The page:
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Deciphering Complex Architectural and Urban Spaces

Associate Professor, Faculty of Engineering (Infrastructure (Civil Engineering, Architecture, Disaster Prevention)/Architectural Planning, Urban Planning)

Yuki Munemasa

Our everyday actions and the transformation of architectural and urban spaces due to redevelopment are thought to occur as a result of voluntary decision-making, but in fact they are also constrained by unconscious and invisible biases. The mechanism of urban development and decline cannot be explained by assuming that people make rational and reasonable decisions and that cities are formed by the flow of goods. We are trying to use various types of data to reveal these hidden and invisible structures.

Recently, many complexes with various functions have been built by both public and private actors. We are building a database of buildings in Japan that combine facilities for the elderly and facilities for children, and we are conducting field surveys. We believe that hints to creating a sustainable society with intergeneration participation in Japan, where the birthrate is declining and the population is aging, can be found in the relationship between the elderly and children.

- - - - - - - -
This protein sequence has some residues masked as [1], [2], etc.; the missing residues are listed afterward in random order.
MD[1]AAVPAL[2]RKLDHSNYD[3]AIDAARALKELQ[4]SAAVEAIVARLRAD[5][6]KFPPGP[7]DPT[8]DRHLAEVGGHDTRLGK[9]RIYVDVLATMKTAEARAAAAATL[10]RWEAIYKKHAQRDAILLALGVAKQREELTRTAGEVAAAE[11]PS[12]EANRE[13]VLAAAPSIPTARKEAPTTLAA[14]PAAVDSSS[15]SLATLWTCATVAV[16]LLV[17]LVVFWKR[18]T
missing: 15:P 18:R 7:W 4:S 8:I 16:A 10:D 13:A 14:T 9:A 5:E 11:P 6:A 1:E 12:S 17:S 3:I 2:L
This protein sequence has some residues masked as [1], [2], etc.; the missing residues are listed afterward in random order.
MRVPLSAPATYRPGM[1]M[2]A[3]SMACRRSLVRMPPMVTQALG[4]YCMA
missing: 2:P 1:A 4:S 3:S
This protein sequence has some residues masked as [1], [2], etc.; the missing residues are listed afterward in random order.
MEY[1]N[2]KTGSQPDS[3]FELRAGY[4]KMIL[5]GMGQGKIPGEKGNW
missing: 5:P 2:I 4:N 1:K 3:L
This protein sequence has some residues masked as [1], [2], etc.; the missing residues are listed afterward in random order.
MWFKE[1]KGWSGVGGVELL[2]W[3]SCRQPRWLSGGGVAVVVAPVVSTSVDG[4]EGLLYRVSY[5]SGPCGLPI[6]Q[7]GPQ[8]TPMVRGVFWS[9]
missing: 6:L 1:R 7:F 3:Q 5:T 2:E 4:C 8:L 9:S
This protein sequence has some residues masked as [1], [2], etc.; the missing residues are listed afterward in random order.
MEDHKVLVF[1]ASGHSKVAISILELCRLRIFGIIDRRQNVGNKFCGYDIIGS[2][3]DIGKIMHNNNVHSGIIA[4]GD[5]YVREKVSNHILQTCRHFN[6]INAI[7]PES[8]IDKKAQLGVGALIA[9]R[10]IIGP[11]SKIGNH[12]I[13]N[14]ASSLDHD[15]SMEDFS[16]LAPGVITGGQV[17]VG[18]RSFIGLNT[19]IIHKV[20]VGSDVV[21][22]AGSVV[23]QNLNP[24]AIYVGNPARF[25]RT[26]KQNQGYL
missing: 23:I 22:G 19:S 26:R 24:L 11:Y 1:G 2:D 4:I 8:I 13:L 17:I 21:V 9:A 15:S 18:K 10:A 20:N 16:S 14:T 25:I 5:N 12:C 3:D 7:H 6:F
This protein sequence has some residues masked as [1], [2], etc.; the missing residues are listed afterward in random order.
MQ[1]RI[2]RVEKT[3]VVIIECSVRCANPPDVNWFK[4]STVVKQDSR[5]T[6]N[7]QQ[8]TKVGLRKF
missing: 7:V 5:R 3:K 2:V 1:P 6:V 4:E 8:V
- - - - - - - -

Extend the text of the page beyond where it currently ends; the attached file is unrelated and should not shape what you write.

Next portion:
Simulation of the optimal location of jobs and residences with changes in the level of migration due to the COVID-19 pandemic

Relationship between visualization and mathematical models

Location patterns for facilities for the elderly and childcare facilities

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